Natasha sometimes tried to ask about how they were faring. She always ended up muttering derisively about stubborn-headed men and their poor coping mechanisms. Clint found it important to point out that neither he nor Tony had taken to over-excess drinking. That had actually gotten his friend to fall silent as she took that in. Quietly she'd expressed her approval and told him it was something she'd mention to Pepper. Clint wasn't sure when the women had apparently gotten into regular contact. He could have investigated that further, but ultimately he decided he could simply appreciate the fact that Natasha had perhaps made a friend.

Clint had been in Malibu for over four months when Tony interrupted his lunch on the veranda one day. Unlike any other time Tony had previously ventured outside, he didn't carry anything with him. The lack of equipment was odd in and of itself, but Clint felt outright suspicious when Tony's gaze focused intently on him. Hands tucked into the pockets of his jeans, Tony passed through the door and made his way across the stone tiles. Clint chewed his next bites of sandwich slowly as he contemplated the oddity. Tony looked a little tense, but not overly concerned. He didn't show signs of any recent explosions, so it was doubtful that some accident had expelled him from the workshop.

Tony stopped a couple feet away from where Clint had settled at a patio table, feet crossed at the ankles on the tabletop. "This seat taken?"

Clint squinted up at the genius, trying to piece together what was going on. "Not exactly a crowd waiting for a spot," he replied.

Rolling his eyes, Tony freed a hand to pull out a chair and took a seat, slouching down with his legs stretched in front of him. Clint noted that pale bare feet stuck out of the frayed cuffs of Tony's jeans. They were silent for a few minutes as Clint continued eating and Tony squinted his eyes at the sky.

Eventually Clint said, "I was beginning to think you were allergic to fresh air."

Tony snorted but didn't look away from the sky. "It doesn't always agree with me."

Clint shrugged and returned his attention to his sandwich. Occasionally he caught Tony looking at him sidelong, but he remained silent as Clint finished his lunch.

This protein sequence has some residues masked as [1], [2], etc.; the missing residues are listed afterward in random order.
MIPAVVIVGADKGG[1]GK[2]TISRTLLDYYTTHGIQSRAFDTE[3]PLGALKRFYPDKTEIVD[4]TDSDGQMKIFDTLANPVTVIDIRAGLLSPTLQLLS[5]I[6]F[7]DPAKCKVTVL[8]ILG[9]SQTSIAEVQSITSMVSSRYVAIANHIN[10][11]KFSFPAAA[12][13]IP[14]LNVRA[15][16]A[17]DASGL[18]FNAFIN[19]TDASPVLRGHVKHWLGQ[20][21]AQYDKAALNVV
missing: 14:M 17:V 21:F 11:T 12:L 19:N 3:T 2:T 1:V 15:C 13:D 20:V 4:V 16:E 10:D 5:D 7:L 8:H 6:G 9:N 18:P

"Dare I ask what brought you out into the sunlight?" Clint asked as he brushed crumbs from his shirt.

Tony grimaced at the sky, like he'd been searching it for something to say but hadn't managed to find his answer. After a lengthy pause, Tony said, a little overly loud like he'd been gearing up to speak, "I could make you a suit. Design's ready. high maneuverability, easy for you to get into high positions, attachments to secure your gear—"

"Uh, no thanks...?" Clint answered with a half question. The offer caught him off-guard. Tony straightened in his chair and frowned.

"What? Why? You're passing up a once-in-a-lifetime opportunity! You do realize how many people would kill for this sort of exclusive tech?" There was an odd sort of desperation in his eyes as he fixed Clint with an intense stare.

"Heavy armor's not for me, man. Physique like mine's meant to be showcased."

Tony's eyebrows drew together in contemplation. "So I go for a minimalist design, focus on the movement aspect."

Clint shook his head as he felt his lips curve into a smile. "I'm good working with the type of thing I've already got."

"I don't think you're really considering the possibilities here," Tony argued, frown deepening. "Better protection, flight, the ability to—"

"I'm sure you could out-design my wildest dreams, Tony," Clint interrupted. "But it's really not for me."


"Keep the suits for yourself. You're iconic, don't want to compete with some joker like me in a suit, do you?"

Tony scoffed quietly as he looked away. Clint caught a flash of disappointment before the expression cleared. Still looking away, Tony muttered, "Can't believe you'd turn down a pair of wings."

Clint arched an eyebrow at that, wondering what Tony had in mind. That project might be worth looking into. "I need minimal bulk when I work," Clint explained.